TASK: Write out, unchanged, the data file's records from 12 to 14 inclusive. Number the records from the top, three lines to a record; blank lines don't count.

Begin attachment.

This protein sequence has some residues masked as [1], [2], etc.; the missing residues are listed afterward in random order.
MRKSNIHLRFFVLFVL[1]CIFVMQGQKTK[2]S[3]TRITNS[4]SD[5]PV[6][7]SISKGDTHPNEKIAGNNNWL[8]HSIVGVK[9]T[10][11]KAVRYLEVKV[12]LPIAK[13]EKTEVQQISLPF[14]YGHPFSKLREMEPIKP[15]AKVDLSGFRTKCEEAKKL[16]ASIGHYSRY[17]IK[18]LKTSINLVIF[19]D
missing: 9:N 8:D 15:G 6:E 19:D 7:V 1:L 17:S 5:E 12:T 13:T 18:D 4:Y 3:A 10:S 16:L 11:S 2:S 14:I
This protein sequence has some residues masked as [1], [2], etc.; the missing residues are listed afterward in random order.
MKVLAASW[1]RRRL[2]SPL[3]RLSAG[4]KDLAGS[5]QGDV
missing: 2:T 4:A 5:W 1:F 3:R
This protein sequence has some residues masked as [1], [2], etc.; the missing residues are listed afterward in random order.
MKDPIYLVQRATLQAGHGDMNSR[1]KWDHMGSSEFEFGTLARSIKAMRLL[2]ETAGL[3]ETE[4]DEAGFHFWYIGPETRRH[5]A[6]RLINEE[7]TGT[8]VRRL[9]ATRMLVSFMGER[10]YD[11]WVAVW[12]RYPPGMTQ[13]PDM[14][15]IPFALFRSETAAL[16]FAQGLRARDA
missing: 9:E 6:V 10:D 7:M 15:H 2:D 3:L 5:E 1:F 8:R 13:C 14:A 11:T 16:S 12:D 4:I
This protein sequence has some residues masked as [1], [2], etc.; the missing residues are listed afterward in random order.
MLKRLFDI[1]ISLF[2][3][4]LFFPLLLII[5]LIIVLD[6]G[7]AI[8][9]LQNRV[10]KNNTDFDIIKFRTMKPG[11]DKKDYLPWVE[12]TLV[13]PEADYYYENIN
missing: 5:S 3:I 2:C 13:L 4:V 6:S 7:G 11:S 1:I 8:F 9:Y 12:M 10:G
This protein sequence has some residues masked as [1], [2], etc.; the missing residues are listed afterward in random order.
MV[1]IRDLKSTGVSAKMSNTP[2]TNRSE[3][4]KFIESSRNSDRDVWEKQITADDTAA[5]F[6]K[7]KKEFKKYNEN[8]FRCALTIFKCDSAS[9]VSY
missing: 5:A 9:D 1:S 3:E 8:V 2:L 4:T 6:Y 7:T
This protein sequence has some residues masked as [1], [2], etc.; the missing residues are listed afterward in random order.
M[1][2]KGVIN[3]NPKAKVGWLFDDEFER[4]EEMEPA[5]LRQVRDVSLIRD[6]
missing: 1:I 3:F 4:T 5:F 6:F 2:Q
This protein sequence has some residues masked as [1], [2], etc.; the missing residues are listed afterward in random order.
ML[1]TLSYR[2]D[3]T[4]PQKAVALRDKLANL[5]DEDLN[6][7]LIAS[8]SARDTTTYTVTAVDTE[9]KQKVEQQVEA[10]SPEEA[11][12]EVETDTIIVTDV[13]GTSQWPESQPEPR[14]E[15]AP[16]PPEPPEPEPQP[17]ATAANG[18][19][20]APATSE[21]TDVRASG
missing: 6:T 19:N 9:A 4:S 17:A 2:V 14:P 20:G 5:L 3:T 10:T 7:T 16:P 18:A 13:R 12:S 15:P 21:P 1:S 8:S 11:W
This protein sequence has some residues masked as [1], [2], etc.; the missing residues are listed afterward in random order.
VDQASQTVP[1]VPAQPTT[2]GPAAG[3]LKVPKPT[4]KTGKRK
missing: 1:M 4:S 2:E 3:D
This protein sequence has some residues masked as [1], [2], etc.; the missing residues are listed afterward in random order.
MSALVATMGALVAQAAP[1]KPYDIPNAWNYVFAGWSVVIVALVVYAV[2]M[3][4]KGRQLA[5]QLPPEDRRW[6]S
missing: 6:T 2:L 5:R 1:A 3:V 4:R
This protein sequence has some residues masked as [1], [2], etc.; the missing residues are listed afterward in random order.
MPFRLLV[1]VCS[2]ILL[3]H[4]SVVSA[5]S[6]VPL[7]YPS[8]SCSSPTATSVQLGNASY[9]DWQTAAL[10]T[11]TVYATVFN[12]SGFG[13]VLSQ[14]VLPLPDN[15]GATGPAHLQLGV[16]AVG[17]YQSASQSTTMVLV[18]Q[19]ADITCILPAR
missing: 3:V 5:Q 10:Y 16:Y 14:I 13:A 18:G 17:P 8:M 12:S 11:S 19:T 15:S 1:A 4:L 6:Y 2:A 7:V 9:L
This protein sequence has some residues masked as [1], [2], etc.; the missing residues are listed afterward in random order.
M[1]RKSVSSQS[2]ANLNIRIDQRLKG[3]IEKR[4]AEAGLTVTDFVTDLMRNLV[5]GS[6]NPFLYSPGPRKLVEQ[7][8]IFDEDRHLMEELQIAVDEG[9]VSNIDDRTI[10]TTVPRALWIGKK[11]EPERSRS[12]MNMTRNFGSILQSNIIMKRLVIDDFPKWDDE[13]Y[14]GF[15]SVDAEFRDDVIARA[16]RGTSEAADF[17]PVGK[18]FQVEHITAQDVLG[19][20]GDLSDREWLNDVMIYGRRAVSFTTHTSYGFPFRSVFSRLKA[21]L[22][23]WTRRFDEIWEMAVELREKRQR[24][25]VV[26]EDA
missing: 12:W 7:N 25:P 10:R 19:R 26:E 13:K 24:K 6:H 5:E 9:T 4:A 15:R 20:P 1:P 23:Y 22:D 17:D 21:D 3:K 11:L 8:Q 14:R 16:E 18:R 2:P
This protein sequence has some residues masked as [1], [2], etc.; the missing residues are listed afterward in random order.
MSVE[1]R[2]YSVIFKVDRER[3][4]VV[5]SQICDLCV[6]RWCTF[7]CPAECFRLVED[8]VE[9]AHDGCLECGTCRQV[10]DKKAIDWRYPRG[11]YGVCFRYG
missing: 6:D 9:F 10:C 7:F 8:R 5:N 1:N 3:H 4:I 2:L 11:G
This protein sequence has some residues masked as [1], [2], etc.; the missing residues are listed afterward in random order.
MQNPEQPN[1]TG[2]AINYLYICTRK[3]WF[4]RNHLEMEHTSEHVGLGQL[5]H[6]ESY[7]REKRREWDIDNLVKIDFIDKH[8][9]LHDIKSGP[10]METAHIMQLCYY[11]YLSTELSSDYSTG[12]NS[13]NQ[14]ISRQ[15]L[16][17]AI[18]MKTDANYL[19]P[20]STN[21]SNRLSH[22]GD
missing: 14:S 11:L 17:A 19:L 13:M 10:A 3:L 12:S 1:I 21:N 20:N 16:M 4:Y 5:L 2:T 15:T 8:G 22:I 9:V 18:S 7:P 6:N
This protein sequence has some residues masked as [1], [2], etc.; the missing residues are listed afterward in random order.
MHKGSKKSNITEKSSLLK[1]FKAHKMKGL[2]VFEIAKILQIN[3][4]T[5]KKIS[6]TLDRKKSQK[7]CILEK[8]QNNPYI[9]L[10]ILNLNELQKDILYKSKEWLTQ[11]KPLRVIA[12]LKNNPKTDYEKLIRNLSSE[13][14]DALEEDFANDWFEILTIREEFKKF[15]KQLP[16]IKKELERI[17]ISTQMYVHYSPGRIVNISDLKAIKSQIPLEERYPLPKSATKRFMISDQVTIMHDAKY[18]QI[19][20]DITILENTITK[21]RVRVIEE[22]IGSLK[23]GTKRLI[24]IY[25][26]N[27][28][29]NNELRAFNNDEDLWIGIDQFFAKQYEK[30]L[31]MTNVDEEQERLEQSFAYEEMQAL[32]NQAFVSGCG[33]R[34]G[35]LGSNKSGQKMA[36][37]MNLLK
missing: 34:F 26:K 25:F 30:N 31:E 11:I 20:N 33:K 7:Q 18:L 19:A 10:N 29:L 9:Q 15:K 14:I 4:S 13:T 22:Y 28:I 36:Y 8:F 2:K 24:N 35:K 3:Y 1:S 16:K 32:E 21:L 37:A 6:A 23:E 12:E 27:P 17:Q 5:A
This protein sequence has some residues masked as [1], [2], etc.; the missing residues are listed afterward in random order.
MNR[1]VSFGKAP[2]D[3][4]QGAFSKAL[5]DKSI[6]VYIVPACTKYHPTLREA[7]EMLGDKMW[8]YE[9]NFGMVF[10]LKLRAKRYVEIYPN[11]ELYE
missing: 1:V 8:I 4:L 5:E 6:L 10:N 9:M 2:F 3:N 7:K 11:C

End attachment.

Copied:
This protein sequence has some residues masked as [1], [2], etc.; the missing residues are listed afterward in random order.
MSVE[1]R[2]YSVIFKVDRER[3][4]VV[5]SQICDLCV[6]RWCTF[7]CPAECFRLVED[8]VE[9]AHDGCLECGTCRQV[10]DKKAIDWRYPRG[11]YGVCFRYG
missing: 6:D 9:F 10:C 7:F 8:R 5:N 1:N 3:H 4:I 2:L 11:G
This protein sequence has some residues masked as [1], [2], etc.; the missing residues are listed afterward in random order.
MQNPEQPN[1]TG[2]AINYLYICTRK[3]WF[4]RNHLEMEHTSEHVGLGQL[5]H[6]ESY[7]REKRREWDIDNLVKIDFIDKH[8][9]LHDIKSGP[10]METAHIMQLCYY[11]YLSTELSSDYSTG[12]NS[13]NQ[14]ISRQ[15]L[16][17]AI[18]MKTDANYL[19]P[20]STN[21]SNRLSH[22]GD
missing: 14:S 11:L 17:A 19:L 13:M 10:A 3:L 12:S 1:I 21:N 20:N 16:M 4:Y 5:L 2:T 15:T 8:G 22:I 9:V 18:S 7:P 6:N
This protein sequence has some residues masked as [1], [2], etc.; the missing residues are listed afterward in random order.
MHKGSKKSNITEKSSLLK[1]FKAHKMKGL[2]VFEIAKILQIN[3][4]T[5]KKIS[6]TLDRKKSQK[7]CILEK[8]QNNPYI[9]L[10]ILNLNELQKDILYKSKEWLTQ[11]KPLRVIA[12]LKNNPKTDYEKLIRNLSSE[13][14]DALEEDFANDWFEILTIREEFKKF[15]KQLP[16]IKKELERI[17]ISTQMYVHYSPGRIVNISDLKAIKSQIPLEERYPLPKSATKRFMISDQVTIMHDAKY[18]QI[19][20]DITILENTITK[21]RVRVIEE[22]IGSLK[23]GTKRLI[24]IY[25][26]N[27][28][29]NNELRAFNNDEDLWIGIDQFFAKQYEK[30]L[31]MTNVDEEQERLEQSFAYEEMQAL[32]NQAFVSGCG[33]R[34]G[35]LGSNKSGQKMA[36][37]MNLLK
missing: 34:F 26:K 25:F 30:N 31:E 11:I 20:N 33:K 7:Q 18:L 19:A 10:N 29:L 9:Q 15:K 14:I 4:S 13:T 22:Y 28:I 36:Y 8:F 2:K 24:N 35:K 3:Y 1:S 16:K 32:E 21:L 37:A 6:A 23:E 12:E 27:P 17:Q 5:A